My heart became full as I began meditating on the seasons in that moment and in the days that followed. The leaves, the trees, the wind, the cold, the new growth. There are some trees that change at the first blast of cold air. They don't hesitate - they are happy to give a burst of color at the first sign of a new season, and the leaves are equally prepared to leap from the branches and fall to the ground in a swirl of color. These trees are proud to be the first- the first to change, the first to empty, the first to be ready for winter and new buds.

But there are some trees that are in no hurry. Stubborn trees. Only a few leaves change for what seems like forever. These trees are still a deep spring emerald with just the edges giving in to the change of fall. These trees compete to be the last - the last to change, the last to empty, the last to be ready for winter and new buds.


We sit and anticipate as the days go by. We expectantly keep a watchful eye, waiting to see the brilliant display of change and the new season. Sometimes it is weeks after the first trees have long been emptied before the reluctant trees surrender. The colors take our breath away. The wind conquers the last few leaves that were holding on to the nearly bare branches and they finally fall.

This is a season.

This simple phrase has been a balm to my heart. There are some trees in my life that are so stubborn. The leaves are hanging on with everything they can muster, not ready to change or let go. I sit while prayerfully and expectantly looking for signs of change. I know that even though they are determined, the season will change. The cold air will force the leaves to color, and they will not be able to withstand the wind.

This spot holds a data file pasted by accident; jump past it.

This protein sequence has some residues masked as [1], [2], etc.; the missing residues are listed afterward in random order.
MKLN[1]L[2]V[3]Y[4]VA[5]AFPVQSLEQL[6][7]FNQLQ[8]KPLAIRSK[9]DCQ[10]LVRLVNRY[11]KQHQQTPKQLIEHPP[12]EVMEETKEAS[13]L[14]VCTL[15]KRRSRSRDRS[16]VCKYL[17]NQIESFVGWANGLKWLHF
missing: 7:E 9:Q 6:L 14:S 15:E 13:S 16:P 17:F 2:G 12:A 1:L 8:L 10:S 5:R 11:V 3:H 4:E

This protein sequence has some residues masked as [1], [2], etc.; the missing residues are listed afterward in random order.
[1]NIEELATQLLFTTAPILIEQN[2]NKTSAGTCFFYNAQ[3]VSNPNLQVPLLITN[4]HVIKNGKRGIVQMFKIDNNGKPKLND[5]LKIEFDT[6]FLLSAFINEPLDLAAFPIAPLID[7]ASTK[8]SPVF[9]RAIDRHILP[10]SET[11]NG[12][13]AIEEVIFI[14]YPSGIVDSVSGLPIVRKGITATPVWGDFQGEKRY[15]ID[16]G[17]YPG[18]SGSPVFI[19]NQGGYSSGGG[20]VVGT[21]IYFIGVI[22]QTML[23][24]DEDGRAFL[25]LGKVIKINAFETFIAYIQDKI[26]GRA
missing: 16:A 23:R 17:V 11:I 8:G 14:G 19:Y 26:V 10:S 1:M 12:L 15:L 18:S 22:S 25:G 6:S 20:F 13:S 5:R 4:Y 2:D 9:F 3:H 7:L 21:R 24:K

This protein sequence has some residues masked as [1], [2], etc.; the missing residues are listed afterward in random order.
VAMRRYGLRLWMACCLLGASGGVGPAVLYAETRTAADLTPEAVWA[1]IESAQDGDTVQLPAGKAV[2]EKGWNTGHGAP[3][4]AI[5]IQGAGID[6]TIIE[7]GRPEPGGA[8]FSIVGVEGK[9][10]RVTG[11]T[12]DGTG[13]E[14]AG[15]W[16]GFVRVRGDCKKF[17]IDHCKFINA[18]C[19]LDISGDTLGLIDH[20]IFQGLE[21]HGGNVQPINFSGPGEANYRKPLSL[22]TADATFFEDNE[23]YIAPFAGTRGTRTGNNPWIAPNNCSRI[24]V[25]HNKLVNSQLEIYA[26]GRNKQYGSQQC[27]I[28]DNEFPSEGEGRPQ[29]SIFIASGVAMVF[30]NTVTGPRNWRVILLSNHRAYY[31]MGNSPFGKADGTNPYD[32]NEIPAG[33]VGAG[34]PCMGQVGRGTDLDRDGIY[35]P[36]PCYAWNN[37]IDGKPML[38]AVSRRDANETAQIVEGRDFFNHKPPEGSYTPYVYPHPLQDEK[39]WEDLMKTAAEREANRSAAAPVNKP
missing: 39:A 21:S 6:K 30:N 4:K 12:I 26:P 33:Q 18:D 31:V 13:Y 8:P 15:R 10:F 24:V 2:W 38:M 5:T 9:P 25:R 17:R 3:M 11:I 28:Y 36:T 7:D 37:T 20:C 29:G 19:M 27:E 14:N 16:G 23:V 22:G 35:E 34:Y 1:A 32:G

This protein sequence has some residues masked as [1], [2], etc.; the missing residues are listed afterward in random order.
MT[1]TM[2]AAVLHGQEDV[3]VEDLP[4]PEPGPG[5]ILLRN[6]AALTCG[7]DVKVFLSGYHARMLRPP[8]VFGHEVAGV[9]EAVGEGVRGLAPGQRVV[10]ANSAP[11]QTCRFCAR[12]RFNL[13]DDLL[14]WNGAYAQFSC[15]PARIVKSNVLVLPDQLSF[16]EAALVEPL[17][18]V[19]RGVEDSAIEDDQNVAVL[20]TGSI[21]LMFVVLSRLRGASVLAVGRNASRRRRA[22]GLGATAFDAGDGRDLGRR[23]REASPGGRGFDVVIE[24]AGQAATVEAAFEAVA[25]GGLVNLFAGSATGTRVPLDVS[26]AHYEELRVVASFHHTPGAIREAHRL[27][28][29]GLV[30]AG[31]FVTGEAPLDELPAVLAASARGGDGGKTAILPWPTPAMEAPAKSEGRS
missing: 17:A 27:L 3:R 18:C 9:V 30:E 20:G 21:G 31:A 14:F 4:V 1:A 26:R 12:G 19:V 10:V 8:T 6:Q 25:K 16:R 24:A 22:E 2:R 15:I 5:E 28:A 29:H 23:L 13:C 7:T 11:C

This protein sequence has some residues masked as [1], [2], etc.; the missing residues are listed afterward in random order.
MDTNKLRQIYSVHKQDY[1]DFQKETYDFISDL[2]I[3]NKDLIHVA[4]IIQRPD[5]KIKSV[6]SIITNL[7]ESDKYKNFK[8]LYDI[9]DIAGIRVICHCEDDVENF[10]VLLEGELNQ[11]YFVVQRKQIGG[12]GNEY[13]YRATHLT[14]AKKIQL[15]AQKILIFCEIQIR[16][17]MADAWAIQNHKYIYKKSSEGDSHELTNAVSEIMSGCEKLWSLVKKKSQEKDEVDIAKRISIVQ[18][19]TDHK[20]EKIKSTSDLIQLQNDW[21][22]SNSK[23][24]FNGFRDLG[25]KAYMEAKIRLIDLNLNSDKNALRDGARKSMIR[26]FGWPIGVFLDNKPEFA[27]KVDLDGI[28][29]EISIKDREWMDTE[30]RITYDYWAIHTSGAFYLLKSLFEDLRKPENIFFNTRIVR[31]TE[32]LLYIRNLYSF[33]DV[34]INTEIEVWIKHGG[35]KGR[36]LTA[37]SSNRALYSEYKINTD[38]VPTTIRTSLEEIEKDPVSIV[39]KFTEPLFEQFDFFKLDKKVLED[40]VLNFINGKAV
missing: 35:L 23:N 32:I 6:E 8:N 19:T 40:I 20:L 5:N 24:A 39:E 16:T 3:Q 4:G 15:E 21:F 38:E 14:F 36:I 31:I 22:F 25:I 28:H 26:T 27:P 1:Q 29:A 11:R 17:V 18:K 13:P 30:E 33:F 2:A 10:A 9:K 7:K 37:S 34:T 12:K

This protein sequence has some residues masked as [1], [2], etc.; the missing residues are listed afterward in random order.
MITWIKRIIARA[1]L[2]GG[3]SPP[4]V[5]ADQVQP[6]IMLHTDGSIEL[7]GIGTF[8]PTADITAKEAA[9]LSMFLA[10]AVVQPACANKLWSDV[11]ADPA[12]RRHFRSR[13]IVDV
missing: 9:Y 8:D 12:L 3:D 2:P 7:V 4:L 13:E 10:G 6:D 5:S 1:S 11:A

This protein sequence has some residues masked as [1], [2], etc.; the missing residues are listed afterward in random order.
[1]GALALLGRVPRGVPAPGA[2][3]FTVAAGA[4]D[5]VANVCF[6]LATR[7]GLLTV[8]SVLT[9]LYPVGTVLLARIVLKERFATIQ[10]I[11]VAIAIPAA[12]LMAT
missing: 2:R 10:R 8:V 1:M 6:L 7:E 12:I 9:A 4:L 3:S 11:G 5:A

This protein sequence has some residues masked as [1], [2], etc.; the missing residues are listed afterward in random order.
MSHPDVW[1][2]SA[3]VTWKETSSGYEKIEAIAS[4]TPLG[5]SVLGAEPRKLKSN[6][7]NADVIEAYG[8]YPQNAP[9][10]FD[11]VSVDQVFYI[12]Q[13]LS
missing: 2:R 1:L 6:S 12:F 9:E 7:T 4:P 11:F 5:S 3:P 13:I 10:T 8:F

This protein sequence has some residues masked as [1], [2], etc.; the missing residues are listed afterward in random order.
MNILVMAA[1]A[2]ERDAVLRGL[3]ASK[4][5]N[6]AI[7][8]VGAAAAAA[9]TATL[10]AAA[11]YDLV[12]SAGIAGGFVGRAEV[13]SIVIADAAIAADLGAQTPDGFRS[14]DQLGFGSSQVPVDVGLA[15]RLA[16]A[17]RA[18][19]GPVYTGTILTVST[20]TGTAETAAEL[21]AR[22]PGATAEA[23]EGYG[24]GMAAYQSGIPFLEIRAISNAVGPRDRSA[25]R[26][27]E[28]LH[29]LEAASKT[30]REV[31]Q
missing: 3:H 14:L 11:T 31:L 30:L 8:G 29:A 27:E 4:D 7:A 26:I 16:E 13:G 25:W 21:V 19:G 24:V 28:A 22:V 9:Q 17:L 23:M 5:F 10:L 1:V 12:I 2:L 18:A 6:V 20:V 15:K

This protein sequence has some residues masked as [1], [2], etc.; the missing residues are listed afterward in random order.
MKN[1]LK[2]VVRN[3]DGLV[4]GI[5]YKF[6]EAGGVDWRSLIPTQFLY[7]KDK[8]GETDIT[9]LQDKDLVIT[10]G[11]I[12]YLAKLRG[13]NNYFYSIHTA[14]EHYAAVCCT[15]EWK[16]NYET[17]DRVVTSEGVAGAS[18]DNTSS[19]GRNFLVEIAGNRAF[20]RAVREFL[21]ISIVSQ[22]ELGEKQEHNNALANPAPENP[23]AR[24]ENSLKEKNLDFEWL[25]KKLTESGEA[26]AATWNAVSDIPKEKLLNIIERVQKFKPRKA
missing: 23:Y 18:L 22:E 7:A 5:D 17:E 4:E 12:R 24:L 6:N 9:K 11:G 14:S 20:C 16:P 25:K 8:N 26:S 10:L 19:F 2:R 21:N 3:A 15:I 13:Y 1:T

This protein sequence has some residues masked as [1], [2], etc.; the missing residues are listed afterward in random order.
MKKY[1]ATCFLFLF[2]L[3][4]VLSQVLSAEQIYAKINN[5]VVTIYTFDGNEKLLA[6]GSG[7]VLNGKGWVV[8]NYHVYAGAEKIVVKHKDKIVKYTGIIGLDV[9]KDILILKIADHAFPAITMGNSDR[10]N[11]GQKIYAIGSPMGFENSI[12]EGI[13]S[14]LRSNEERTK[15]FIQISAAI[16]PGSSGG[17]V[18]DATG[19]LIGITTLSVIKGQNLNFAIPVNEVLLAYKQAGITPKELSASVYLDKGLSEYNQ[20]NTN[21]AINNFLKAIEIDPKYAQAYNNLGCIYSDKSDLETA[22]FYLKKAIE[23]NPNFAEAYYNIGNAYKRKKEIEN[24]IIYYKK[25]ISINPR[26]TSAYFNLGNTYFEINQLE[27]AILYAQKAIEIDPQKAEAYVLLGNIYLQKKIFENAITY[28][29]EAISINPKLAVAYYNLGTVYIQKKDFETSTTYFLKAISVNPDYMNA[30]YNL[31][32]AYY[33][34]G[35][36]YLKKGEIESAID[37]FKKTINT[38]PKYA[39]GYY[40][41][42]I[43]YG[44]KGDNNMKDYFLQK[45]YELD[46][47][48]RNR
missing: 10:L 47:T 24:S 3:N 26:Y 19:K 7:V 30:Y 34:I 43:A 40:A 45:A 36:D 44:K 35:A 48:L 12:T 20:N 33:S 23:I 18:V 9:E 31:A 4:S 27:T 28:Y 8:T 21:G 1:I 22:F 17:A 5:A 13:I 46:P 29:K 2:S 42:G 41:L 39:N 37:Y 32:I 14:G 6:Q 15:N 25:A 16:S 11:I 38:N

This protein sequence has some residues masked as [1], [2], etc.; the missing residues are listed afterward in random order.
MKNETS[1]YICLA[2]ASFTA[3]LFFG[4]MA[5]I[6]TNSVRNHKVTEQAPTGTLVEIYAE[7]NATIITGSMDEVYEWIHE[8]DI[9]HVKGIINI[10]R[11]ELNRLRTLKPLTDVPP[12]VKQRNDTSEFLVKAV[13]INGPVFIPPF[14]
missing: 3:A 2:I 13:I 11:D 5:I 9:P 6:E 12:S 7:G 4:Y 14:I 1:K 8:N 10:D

Seasons in life do not adhere to the same time table as the trees. Life seasons can last months or years instead of days or weeks. But I am encouraged and confident to know that the seasons will change.

This fall, the trees seem to be putting on an exceptionally rich display. I am grateful that the Holy Spirit spoke to my heart and for a moment lifted the veil, pointing out the beauty and mercy that is found in the seasons. It has been said that this year the trees are extra beautiful, and I know that part of the reason for this is because God is choosing to pour out his love into my life through His creation. Every day when I see the leaves and their various personalities, I am reminded of that whisper and thankful for a God that loves me so intimately. When you see those trees as I do, beloved, be reminded and encouraged in knowing that God cares about every detail in our lives, and this season will not hang around forever.


The Lord is good to all, and his mercy is over all that he has made.  ~Psalm 145:9


~Kathryn

Wednesday, October 16, 2013

Remembering

You may or may not know that yesterday, October 15th, was National Infant and Pregnancy Loss Awareness Day. I had been looking forward to this day for a couple of months - since I found out that my support group (www.mend.org) would be doing a balloon release in memory of our babies on that day. Karlie came down from Shawnee with her boyfriend to participate in the event, and it was really beautiful.

They had lots of balloons ready to go when we got there!



We were given balloons so that we could write messages to send up to our babies. It was very sweet, and also very emotional. Mark started tearing up as soon as he started writing on the balloon.





After we finished writing on our balloons we took a couple pictures before going outside to release them.



When everyone had finished their balloons, we all went outside on the porch and got in a circle. The leader said a prayer of thanksgiving for our babies and then after the prayer ended we all released them. We watched them go up into the sky until we couldn't see them anymore. It was beautiful.